Well, dear readers, I'm home. Given the speed with which I churned out my first two Ireland posts, some of you probably expected this one earlier than now. I, however, was awake for approximately 26 hours straight yesterday and still went to bed with half my homework unfinished (I did it in the morning, Mom), so I figured this could be the one time in my life where I put my priorities in a reasonable human order and put blogging off for a day.
After the Maynooth mass on Thursday and the pep rally on Friday came the Folk Choir's best two days in Ireland - game day and the-day-after-game-day. We started things off bright and early on Saturday morning with a mass at Dublin Castle. This mass was taped to be televised later as the main Sunday mass on a supposedly important Irish network, RTE, which is both really cool and super weird. When I say "weird," of course, I don't mean weird in an "Oh, it's so weird I'm on TV" sort of way. That is simply how the world should be working, anyway. I mean weird in a "there are three video cameras pointing at me while I bite my nails all through the first and second readings" sort of way. This mass also marked the beginning of my strange and super-heightened emotions regarding my imminent reunions with my friends studying in Dublin for the semester. Between the army of green-sweatshirt-clad Dublin kids serving as ushers for the mass and the Gospel reading which had served as the inspiration for one of this summer's Jesus camp musicals, I was, by the time the homily rolled around, crying. If the statistics we've been fed are to be believed, there are now about 4 million people in Ireland wondering why that weird American girl was so upset by the parable of the talents.
Then, as Saturdays for Notre Dame students always go, mass was over and it was time to tailgate. This tailgate, however, was unlike any I have ever or will ever see. The Emerald Isle Classic tailgate was no parking lot full of pickup trucks and Natty Lite. Nay, this tailgate consisted of Notre Dame taking over the entire Temple Bar district, complete with "Official ND Tailgate" signs at every corner, incredibly lenient (read: nonexistent) laws about carrying alcohol outside from pub to pub, and every classmate you have ever had, ever. While standing in the street outside The Auld Dubliner, I ran into: my best friend in the entire world, two members of Howard Hall's 2011-2012 Spiritual Life Council and at least one other member of the Howard class of 2014, a girl from my freshman Honors seminar, a girl from my sophomore Honors anthropology seminar, a girl with whom I took the intro classes for both of my majors, one of my fellow Jesus camp employees, the boyfriend of another of my fellow Jesus camp employees, and the girl who beat me out for first runner-up at the 2011 Miss ND pageant. And those are just the ones I had conversations with.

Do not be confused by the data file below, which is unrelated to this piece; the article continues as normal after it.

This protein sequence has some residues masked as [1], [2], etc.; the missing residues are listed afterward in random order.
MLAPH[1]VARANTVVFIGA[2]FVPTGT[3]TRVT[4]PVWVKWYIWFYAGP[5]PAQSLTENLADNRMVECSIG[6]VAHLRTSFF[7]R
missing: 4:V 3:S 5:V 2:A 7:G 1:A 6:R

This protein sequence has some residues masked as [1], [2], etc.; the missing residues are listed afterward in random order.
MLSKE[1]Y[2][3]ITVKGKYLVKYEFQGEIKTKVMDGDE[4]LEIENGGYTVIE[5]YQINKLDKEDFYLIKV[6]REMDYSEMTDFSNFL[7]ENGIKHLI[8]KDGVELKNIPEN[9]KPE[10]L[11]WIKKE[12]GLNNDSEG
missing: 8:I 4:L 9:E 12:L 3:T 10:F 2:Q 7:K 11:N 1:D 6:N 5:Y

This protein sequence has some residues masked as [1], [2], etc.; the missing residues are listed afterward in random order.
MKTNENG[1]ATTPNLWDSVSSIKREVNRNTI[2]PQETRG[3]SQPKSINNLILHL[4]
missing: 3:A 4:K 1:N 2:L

Following the world's greatest tailgate, we headed over to Aviva Stadium for the game itself. We trekked to our seats and found ourselves directly in front of the band, directly behind the 1964 winner of the Heisman Trophy, and approximately 10 rows from the field. The five Irish men sitting beside the drum major in the row behind me, I think, were - both physically and mentally - very, very lost. Because there was no other viable option, really, we declared ourselves the student section. We stood for the duration of the game, we did each and every football cheer, and, as we have now been told about 80 times each, we got a lot of TV time. We did push-ups for every touchdown with people as interesting as all of Heisman guy's grandkids, one of the Irish guys from the row behind us, and even the drum major. We also planted the seed with the drum major and band directors that the Band of the Fighting Irish simply must learn how to play "The Wobble," so, you know, listen up for that later in the season. And then the Notre Dame students actually on the field won by forty points. This was a good day.
Then came Sunday. We sang for mass at St. Mary's Church on Haddington Road (a meaningless address for pretty much anyone reading this, but given the 12 million St. Mary's Churches in the world, it seemed necessary), then had a free afternoon. I had a lovely day of shopping with a girl who I'm sure is about to brag to her boyfriend about being mentioned in two of my blog posts in a row (see, Olaf, I mentioned you too, obliquely) and bought lots of clothes I can't wait to brag about buying in Ireland, including my dress for the Howard dome dance.
Yes, boys, I am still looking for a date.
We rounded out the evening at Notre Dame's favorite Dublin pub, O'Neill's, and prepared to head home. At 6:00 Monday morning, we gathered in the lobby of the Avalon House hostel and said our goodbyes to the Folk Choir's favorite city and to the Folk Choir's favorite member currently living there. Given that this last one was, for me, a goodbye to my best friend for the next 11 months, this was one of those times that I'm glad there weren't three RTE cameras pointing at me. We headed back to our home under the Dome, sang the Alma Mater as we drove down ND Ave, and returned to our normal lives. The day that began with tears and hugs in Dublin ended with homework and laughter in the kitchen of Lewis Hall, and the weekend that started on a Wednesday ended on a Monday night with six days of memories I will never forget. Thanks for the adventure, Dublin - I'll see you soon.